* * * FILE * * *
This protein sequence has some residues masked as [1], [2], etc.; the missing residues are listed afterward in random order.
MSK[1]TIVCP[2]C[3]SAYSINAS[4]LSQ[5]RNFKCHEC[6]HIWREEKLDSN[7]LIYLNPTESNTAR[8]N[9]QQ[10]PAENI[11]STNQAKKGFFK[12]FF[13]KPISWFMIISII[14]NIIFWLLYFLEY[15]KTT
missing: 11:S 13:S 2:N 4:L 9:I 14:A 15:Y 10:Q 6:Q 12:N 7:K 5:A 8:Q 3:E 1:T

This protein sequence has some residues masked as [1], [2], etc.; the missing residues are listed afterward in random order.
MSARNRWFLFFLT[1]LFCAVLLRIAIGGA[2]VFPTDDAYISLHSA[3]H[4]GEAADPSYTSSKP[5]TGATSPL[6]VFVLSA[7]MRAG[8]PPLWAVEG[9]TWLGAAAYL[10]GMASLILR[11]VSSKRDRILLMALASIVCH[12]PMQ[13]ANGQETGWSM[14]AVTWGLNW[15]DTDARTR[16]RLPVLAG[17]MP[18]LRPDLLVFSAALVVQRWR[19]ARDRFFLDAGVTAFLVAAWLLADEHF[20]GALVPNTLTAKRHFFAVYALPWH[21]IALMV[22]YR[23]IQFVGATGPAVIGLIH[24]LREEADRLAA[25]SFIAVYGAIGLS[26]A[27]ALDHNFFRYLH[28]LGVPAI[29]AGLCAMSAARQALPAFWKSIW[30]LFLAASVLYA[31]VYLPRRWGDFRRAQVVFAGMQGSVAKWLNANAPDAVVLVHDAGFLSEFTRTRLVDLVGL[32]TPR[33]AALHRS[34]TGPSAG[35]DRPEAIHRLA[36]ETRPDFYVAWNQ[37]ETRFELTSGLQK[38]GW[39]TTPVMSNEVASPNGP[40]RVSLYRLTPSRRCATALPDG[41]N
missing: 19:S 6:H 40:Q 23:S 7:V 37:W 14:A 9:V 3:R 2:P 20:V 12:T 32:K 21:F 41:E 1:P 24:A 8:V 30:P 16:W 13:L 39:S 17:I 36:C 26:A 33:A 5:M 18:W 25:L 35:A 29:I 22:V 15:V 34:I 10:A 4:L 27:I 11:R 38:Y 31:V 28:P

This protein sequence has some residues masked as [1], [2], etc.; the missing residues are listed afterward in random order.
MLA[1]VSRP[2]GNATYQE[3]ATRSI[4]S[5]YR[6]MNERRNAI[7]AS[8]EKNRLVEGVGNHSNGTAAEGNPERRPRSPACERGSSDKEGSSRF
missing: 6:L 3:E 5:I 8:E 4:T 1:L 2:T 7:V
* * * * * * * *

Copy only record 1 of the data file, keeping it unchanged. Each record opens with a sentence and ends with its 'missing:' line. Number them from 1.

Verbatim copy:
This protein sequence has some residues masked as [1], [2], etc.; the missing residues are listed afterward in random order.
MSK[1]TIVCP[2]C[3]SAYSINAS[4]LSQ[5]RNFKCHEC[6]HIWREEKLDSN[7]LIYLNPTESNTAR[8]N[9]QQ[10]PAENI[11]STNQAKKGFFK[12]FF[13]KPISWFMIISII[14]NIIFWLLYFLEY[15]KTT
missing: 11:S 13:S 2:N 4:L 9:I 14:A 15:Y 10:Q 6:Q 12:N 7:K 5:A 8:Q 3:E 1:T